Showing posts with label The Bad Jesus. Show all posts
Showing posts with label The Bad Jesus. Show all posts

Bad Boy, Bad Jesus, Bad Bad Jesus: Reviewing “The Bad Jesus” by Dr. Avalos, Part 2

The Bad Jesus: The Ethics of New Testament Ethics is a 461 page monster of a book written by biblical scholar Dr. Hector Avalos. It's unlike any other scholarly book on the market today. It tells us the rest of the story of the Jesus we find in the four gospels, the dark side, the raw side that biblical scholars try to whitewash over because they think Jesus deserves special treatment. Dr. Avalos by contrast takes off the blinders, forcing readers to see what Jesus was really like.

My guess is that people won't like Jesus after reading his book. I don't. He's not a guy I would want living next to me, or being around my children, or writing a column in a magazine, or politically involved in America that's for sure. No one should. Let's even have done with the notion Jesus was an over-all good person. I would want little to do with him. You might too after reading this wonderfully researched, one-of-a-kind book on an essential issue in disabusing Christians of their faith.

In the future when someone says Jesus was sinless, respond by saying "Bad Jesus." If someone holds up Jesus as an example of a good life, hold up Hector's book "Bad Jesus" in response. If someone asks, "What would Jesus do?," respond by asking them to read "Bad Jesus." It is the antidote to people who indefensibly think Jesus was a perfect human being. It is the corrective to believers who think we need a red-letter edition of the New Testament. It tells us the rest of the story, a story that most people and most Christians have never heard before.

Having said this I want readers to take a look at the contents of his book below, including selected quotes I've chosen from what Avalos writes in each chapter. Keep in mind I make no pretense to summarizing these chapters, only providing a few quotes that might provoke you to read it, which you should. See for yourselves:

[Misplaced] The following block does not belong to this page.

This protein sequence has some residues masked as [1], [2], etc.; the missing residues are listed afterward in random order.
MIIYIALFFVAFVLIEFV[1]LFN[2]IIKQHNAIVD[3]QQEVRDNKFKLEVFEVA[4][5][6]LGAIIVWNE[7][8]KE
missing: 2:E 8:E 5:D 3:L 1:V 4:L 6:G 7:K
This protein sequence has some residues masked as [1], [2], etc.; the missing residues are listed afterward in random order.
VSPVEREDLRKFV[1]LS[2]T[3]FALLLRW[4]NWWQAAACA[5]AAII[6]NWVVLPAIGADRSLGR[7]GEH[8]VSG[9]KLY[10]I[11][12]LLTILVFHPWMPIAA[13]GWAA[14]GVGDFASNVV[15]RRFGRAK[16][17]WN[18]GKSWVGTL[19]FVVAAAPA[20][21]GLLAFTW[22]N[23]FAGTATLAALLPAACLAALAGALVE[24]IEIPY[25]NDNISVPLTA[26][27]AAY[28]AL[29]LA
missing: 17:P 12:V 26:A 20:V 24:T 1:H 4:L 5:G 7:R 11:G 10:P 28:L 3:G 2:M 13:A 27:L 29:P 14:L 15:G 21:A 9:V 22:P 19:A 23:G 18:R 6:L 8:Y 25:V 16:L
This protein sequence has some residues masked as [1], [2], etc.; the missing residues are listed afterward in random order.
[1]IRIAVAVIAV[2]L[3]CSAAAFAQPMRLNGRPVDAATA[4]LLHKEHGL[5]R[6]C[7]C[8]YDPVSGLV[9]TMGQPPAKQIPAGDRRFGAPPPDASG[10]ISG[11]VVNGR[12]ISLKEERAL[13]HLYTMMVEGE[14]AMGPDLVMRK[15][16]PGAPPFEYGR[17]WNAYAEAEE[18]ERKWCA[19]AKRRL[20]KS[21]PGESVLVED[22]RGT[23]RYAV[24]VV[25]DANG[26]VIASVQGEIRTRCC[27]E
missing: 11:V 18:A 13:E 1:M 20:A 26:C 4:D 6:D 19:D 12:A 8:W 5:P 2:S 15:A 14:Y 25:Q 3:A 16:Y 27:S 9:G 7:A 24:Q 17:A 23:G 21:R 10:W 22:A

Bad Boy, Bad Jesus, Bad Bad Jesus: Reviewing “The Bad Jesus” by Dr. Avalos, Part 1

One Proud Owner of "The Bad Jesus"
The prolific and indefatigable Dr. Hector Avalos, who is a giant of a man, a scholar's scholar, just released a new book, The Bad Jesus: The Ethics of New Testament Ethics. In it he continues with a main theme of two of his previous books, the theological, ethical and political irrelevance of the Bible for the modern world. In The End of Biblical Studies (2007), he masterfully showed how biblical scholars are preoccupied with maintaining the relevance of the Bible for the modern world, even though their own research actually shows the opposite. In Slavery, Abolitionism, and the Ethics of Biblical Scholarship (2011), he expertly showed how modern biblical scholars are still unjustifiably defending the indefensible ethics of biblical slavery. In this new book Avalos takes on the over-all ethics of Jesus himself---Oh My---as represented in the four canonical gospels (irrespective of whether Jesus existed or not, which he remains an agnostic about). Avalos skillfully shows how the Jesus depicted in the New Testament has a bad side, a side permeated by a “religiocentric, ethnocentric and imperialistic orientation.” He reveals the bad side of Jesus that modern biblical scholars unjustifiably try to hide from view.

Here is how he states it:
If one relied on most modern treatises of New Testament ethics, Jesus had no bad ideas, and never committed any bad deed. This cannot possibly be sustained if Jesus is viewed as a real historical human figure. If Jesus was a human being, he must have had some ideas that are ethically objectionable, or, at least, morally questionable. If Jesus was a human being, he must have had flaws, inconsistencies and hypocrisy in his moral system, just as does every other human being. If his followers, ancient or modern, believe that those ideas are applicable to their lives and to the lives of others, then it also raises the question of whether any of Jesus’ bad ideas also had bad consequences. If Jesus had some bad ideas, then imitating Jesus’ bad ideas could be a bad practice today. Given how much time historically has been spent on lauding the Good Jesus, this book centers on illuminating ‘the Bad Jesus’. (pp. 29-30)